Error correcting codes are combinatorial objects that allow sending and recovering messages transmitted through noisy channels. Error correcting codes have many applications in both theory and practice in computer science. This class gives an introduction to coding theory with an algorithmic focus.

Requirements:

In the end of the semester there will be a home assignment. Following the home assignment, I may decide to conduct an oral exam (to make sure that students indeed prepared the solutions).

Course material:

The course will be mostly based on a course given by Madhu Sudan at MIT. A link to the page of the course is here. A very similar course was given by Venkat Guruswami. The link is here.

Both pages contain online lecture notes that cover the material to be presented in class.

I recommend the following text by Madhu Sudan that refreshes the basic algebra needed for this course.

Home assignment:

The most updated version is here. (modified 22/1).

The current deadline is 31/1/2007. Please submit in my mailbox:

List of corrections to the assignment:

1. (22/1) The definition of Dual code was corrected.

2. (22/1) Q3a the distance was changed from (1-\epsilon)k to (1-\epsilon)n.

3. (22/1) Q4 the distance was changed from (1-\epsilon) to (1-\epsilon)n.

Lectures

1. Introduction: (I'm not giving any particular reference here. The definitions can be found in the end of Sudan's lecture 2).

Motivation for error correcting codes. Course outline. Hamming Distance. Definition of error correcting codes. Codes with distance 2t+1 correct t errors. A sketch of Reed Solomon codes. Application to low communication protocol for comparing two files.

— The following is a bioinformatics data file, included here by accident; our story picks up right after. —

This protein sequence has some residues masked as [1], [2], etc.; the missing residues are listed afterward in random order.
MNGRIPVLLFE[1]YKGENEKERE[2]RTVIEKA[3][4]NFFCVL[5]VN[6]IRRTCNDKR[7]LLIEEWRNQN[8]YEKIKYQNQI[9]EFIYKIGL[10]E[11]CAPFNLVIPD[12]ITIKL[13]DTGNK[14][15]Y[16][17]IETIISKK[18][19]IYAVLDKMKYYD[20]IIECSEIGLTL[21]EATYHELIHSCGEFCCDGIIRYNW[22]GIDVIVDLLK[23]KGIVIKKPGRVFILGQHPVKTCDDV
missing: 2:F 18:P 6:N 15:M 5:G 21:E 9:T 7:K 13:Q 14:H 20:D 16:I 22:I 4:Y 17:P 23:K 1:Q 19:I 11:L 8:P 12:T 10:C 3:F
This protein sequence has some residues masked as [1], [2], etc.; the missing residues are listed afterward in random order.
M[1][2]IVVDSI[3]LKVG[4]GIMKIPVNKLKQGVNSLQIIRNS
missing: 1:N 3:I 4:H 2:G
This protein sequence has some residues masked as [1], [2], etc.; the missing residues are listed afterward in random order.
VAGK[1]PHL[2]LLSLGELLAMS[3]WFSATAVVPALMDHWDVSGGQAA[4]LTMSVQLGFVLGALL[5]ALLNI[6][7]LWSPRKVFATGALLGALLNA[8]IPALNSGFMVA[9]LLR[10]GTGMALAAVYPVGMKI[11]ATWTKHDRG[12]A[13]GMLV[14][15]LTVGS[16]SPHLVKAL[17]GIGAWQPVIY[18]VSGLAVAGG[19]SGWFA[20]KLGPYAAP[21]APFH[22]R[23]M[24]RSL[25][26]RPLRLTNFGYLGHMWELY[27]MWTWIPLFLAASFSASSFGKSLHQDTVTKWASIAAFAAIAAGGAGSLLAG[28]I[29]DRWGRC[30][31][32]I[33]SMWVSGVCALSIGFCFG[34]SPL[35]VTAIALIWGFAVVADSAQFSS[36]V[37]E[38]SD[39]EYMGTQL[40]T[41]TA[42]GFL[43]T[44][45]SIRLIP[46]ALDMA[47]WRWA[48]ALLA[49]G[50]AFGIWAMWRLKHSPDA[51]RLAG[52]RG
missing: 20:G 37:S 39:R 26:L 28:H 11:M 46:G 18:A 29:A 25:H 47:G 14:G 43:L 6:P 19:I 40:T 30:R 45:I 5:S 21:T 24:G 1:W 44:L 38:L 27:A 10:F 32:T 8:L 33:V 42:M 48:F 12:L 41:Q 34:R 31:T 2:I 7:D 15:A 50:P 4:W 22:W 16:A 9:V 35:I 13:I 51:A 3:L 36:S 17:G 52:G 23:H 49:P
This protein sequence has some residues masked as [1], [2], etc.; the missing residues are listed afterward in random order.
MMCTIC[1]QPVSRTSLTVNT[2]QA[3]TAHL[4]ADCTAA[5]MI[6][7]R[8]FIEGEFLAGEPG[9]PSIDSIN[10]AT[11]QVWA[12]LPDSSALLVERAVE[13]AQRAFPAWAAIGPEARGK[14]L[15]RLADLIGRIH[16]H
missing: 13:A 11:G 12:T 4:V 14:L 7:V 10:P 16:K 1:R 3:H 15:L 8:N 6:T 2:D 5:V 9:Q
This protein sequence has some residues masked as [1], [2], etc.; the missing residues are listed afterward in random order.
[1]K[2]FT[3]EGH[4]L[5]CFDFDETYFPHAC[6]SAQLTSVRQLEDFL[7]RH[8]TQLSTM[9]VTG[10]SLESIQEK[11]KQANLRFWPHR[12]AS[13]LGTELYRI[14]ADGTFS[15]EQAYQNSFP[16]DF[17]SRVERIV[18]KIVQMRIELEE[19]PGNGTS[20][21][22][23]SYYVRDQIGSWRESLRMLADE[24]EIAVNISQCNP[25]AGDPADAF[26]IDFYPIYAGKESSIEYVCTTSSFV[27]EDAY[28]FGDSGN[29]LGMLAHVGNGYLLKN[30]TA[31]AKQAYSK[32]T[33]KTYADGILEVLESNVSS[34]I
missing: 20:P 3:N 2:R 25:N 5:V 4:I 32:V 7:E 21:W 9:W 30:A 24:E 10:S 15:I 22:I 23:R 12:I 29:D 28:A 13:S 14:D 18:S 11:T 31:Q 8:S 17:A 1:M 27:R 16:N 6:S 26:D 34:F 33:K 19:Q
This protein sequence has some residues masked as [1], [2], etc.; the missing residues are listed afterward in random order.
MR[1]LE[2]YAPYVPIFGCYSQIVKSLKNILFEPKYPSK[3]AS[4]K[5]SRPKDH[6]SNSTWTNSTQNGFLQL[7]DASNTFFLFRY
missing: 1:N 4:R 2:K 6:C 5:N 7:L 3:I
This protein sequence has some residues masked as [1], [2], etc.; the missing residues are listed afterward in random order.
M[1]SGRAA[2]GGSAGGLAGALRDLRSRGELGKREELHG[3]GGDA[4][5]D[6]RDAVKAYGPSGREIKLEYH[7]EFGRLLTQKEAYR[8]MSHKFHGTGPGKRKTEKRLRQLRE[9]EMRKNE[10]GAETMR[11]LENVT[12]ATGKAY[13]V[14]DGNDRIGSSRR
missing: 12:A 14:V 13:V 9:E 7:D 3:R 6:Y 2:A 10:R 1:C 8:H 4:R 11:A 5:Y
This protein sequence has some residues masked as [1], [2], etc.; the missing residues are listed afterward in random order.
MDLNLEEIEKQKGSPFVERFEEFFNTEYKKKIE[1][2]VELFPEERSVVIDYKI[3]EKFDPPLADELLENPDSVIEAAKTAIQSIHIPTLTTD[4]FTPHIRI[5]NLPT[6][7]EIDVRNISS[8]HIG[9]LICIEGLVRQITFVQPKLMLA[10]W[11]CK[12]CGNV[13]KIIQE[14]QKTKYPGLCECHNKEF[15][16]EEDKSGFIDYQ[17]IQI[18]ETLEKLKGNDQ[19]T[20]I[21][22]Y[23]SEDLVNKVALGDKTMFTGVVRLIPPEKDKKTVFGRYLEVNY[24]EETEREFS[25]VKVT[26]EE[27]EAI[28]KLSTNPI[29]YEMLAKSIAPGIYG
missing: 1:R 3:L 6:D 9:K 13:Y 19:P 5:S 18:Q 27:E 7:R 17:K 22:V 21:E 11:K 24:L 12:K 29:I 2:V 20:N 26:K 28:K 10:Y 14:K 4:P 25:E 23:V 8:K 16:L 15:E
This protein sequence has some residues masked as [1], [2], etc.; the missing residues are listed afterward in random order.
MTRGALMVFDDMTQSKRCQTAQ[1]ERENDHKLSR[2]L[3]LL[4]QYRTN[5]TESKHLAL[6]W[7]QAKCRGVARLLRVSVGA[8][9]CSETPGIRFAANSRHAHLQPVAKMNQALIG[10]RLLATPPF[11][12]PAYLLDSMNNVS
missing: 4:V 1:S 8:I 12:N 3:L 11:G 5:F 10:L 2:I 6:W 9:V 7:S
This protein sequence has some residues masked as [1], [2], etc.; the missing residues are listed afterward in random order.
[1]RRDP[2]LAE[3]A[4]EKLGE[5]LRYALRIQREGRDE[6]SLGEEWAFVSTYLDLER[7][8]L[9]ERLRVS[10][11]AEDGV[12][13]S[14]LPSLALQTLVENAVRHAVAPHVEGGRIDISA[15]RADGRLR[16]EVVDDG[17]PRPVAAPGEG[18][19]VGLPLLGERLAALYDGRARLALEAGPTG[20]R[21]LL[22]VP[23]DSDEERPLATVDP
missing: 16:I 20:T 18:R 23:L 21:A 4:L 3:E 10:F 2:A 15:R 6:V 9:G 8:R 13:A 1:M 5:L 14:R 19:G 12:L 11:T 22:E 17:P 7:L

2. Linear codes: (This lecture is covered in Lecture 3 in Sudan's course).

The notion of linear codes. Algebra reminder: Fields, Vector spaces, Extension fields constructed using polynomialsGenerating Matrix and parity check matrix. Distance and Hamming weight. Hamming Code. Algorithm for decoding Hamming code.

3. Polynomial based codes: (The lecture is covered in Lectures 3,4 in Sudan's course).

Hamming bound. Building an (n+1,k,2t+2)_2 code from an (n,k,2t+1)_2 code. (In Sudan's lecture 3).

Singleton bound, Reed-Solomon code, Codes based on bivariate polynomials. (In Sudan's lecture 4).

Next week we continue with polynomial based codes.

4. More on polynomial based codes: (The lecture is covered in Lectures 3,4 in Sudan's course).

The Schwartz-Zippel Lemma and applications in theoretical computer science.

Reed-Muller codes. Various settings of parameters:

degree l=k^{\epsilon}, number of variables m=constant, alphabet q=O(l).

degree l~log^{O(1)} k, number of variables m=log k/loglog k, alphabet q=O(l).

degree l=1, number of variables m=k, alphabet q=2. (Hadamard code).

5. Random codes: (The lecture serves as an introduction to the Gilbert-Varshamov bound which will be covered next week and appears in Sudan's notes, more details next week).

The Chernoff inequality. The probabilistic method. The union bound proof technique.

Existence of asymptotically good codes.

The corrections method.

The entropy function and information theoretic interpretation of the Hamming bound. (R < 1-H(\delta/2) ).

6. The Gilbert-Varshamov bound: Lectures 5-6 in Sudan's course.

The bounds and proofs. Wozencraft's construction.

Concatenation of codes.

7. Explicit construction of codes. (Sudan's lecture 6)

The notion of explicit construction.

Concatenation of RS and Hadamard (and repeated Concatenation).

Forney codes and Justesen codes.

Introduction to BCH codes (code definition without analysis of the distance).

8. Efficient Decoding of RS: (Sudan's lecture 10)

The Welch-Berlekamp algorithm.

9. Efficient decoding of concatenated codes: (Sudan's lecture 11 section 2).

Decoding up to 1/4 of the distance.

Decoding up to 1/2 of the distance.

10. LDPC codes: (Link to relevant lecture in Sudan's 2002 course).